SWI_literal contains the exact text that was recognized.


Caller says MEANING
five dollars 5.00
five U S dollars USD5.00
five cents 0.05
five dollars and five cents 5.05
five dollars and twenty-five five dollars twenty-five five twenty-five 5.25
six hundred twenty-five thousand four hundred sixty-four dollars 625464.00
one dollar zero cents 1.00
one twenty two 1.22

date built-in grammar

The date built-in grammar accepts spoken date utterances from the caller.

Recognized phrases include “June four,” “four June two thousand six “six four two thousand six”, “the fourth,” “fourth of June,” and “Monday, the fourth of June.”

The grammar also accepts “yesterday” “today,” and “tomorrow” which return values of -1, 0, and +1 respectively into the MEANING key.


Caller says MEANING key
January 5th, 2000 20000105
Yesterday -1
Today 0
Tomorrow +1
the fourth ??????04
Wednesday (Phrase not recognized)
Wednesday the 12th ??????12
June 4 or June 4th ????0604
June 4, 1997 19970604
June 4, 97 ??970604
Wednesday, June 4, 1997 19970604
the 6th ??????06
4, 6 ????0604
10, 12 ????1210
10, 12, 97 ??971210

digits built-in grammar

Valid characters are the digits 0-9. The digit “0” can be pronounced as either “oh” or “zero.”

exit built-in grammar

The exit grammar collects a single word “exit.” It also allows (and ignores) “please” and disfluencies such as “umm… er.”

help built-in grammar

The help grammar collects a single word “help.” It also allows (and ignores) “please” and disfluencies such as “umm… er.”

number built-in grammar

The number built-in grammar accepts quantities such as “ten,” “one hundred and forty,” “five hundred sixty one point five,” “negative five,” and “minus four point three.”
Numbers from -999,999,999.99 to 999,999,999.99 are recognized, but by default the minallowed parameter is set to zero, which limits recognition to positive values.

Note :
The source grammar contains a rule which is called COLLOQ_NATNUM. By removing the comment markers from the <item> tags the grammar also allows colloquial number sentences like “one twenty two”.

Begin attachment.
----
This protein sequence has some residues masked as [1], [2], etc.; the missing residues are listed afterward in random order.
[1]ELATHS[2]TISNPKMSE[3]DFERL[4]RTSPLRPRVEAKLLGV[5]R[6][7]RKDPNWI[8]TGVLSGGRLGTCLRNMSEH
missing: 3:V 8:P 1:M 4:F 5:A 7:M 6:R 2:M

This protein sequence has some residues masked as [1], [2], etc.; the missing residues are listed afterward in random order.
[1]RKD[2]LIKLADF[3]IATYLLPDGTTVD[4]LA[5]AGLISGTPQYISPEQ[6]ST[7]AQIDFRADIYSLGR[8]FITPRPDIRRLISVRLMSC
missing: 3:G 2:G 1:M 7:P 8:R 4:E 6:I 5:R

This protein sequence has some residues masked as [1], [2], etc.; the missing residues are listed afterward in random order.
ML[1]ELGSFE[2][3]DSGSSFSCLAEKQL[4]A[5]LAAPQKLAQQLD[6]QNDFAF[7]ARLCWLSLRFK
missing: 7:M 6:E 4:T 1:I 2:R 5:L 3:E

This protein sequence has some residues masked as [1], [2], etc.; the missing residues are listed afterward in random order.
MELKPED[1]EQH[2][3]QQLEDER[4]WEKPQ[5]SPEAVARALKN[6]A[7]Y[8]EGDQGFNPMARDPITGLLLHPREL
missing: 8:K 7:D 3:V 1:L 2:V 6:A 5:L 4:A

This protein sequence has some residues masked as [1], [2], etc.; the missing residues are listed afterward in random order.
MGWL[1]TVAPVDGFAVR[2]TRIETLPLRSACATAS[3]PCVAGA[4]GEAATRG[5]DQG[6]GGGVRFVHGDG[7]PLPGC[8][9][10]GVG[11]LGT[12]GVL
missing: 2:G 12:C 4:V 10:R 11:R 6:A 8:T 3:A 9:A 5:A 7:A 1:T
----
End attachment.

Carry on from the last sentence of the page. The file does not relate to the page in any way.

By enabling this rule the complexity of the grammar will increase, which will lead to a higher error rate for regular natural numbers.


Caller says MEANING key
twenty five 25
twelve thousand three hundred forty five 12345
twelve hundred 1200
minus two negative two -2
fourteen point five six 14.56
fourteen dot fifty six (Phrase not recognized; the words “dot” and “fifty six” are not allowed)

operator built-in grammar

The operator grammar collects a single word “operator.” It also allows (and ignores) “please” and disfluencies such as “umm… er.”

phone built-in grammar

VoiceXML built-in grammar

The phone built-in grammar accepts 7- and 10-digit North American phone numbers as well as three-digits numbers ending in 11 (for example, “911”). An optional “1” can be placed before the 7- or 10-digit numbers.

Return keys/values

MEANING The key is assigned to a string of digits representing the recognized phone number. A leading “1” is omitted in the return value. For example, if “16789999” is recognized, the return result is “6789999”. The return string may optionally contain the character “x” to indicate a phone number with an extension. For example, a result could be “8005551234x789”.
SWI_literal Contains the exact text that was recognized.

The grammar allows phrases such as “three two four fifty five seventy two” as well as strings of individual digits.


Additionally, as stipulated in the VoiceXML specification, the caller may specify an extension, for example, “five four two three five six seven extension two thousand.” By default, extensions of one to four digits long are supported.

Property Description
minextension Minimum numeric value allowed for an extension (default is 1).